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Tosin Nguher: Torture Still Happens in Nigeria



“On 17 September 2013, about 5 policemen came to my house to arrest me. They did not tell me the reason for my arrest. The first place they took me to is SOS (Swift Operation Squad, a special police unit). They ask me what I do for a living. I tell them I work in a timber business…. Then they took me to temple (a special room for torture in the station). The temple is where they torture people. They took me to the temple on the same day at 11pm.

They handcuffed my legs and tie it with rope. They now carry a big rod and cross through my leg and hands. One person lifts one side of the rod: the other person lifts the other rod. They hang me up leaving the weight of the rod on me. They now use machete, (and) one pipe iron to torture me. They tortured me in my chest, head, stomach, leg and every part of my body. By the time they torture (d) me, torture (d) me, torture (d) me, there was a lot of blood. They tortured me on my heart, my face, my waist. There are wounds on my back. My mouth was full of blood. I wanted to say help me but all that came out was blood.”

They tortured me until I lose control, until I collapse. I fainted totally. I lost control of my body. Later I woke up and found myself lying in my pool of blood. When they saw that I am awake, they ordered me to pack (pick) up my blood and eat it. The blood was mixed with sand but they told me to eat it. I ate everything. It’s smelly. I do it.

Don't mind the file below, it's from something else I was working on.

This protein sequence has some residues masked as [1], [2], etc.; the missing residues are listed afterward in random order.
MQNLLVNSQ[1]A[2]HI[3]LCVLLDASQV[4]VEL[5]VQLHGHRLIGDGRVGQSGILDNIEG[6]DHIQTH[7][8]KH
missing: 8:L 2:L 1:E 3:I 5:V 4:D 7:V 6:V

They gave me a paper and told me to sign. I wanted to know the content of the paper but they used their gun to hit my head. I could not read what they wrote inside the paper. I just signed.”∗

This is a true account of a victim of torture and ill treatment by the Nigeria Police. Stories like the one above are surprisingly still quite common in Nigeria, even till date, when we are meant to be enjoying the benefits of being a democratic society.

This is also in spite of the fact that Nigeria is signatory to the United Nations Convention against Torture (CAT) and its Protocols. A country is truly democratic when basic human rights are respected. The account above clearly shows a violation of the fundamental right of that person to be heard and freedom from torture, cruel and other inhuman or degrading treatment. The latter right is so fundamental and is a universally accepted right, which should not be set aside regardless of circumstances, be it war, insecurity or for any other reason, known as a jus cogens norm.

In a democracy, one of the benefits all citizens should expect is legal protection: an inherent respect for human rights and its established rules, which ensures that all accused persons are tried fairly and also given an opportunity to defend themselves. Another right that should be protected in a democratic society is a guarantee that a convicted person and/or accused will not be subjected to torture or ill treatment or punishment.

It is sad that we still hear accounts of torture and ill treatment by the police, military and Para-military, against innocent citizens, in their fight against crime and insecurity in the country. We find out that a lot of innocent people have fallen victims of those who are supposed to protect and preserve their dignity and lives.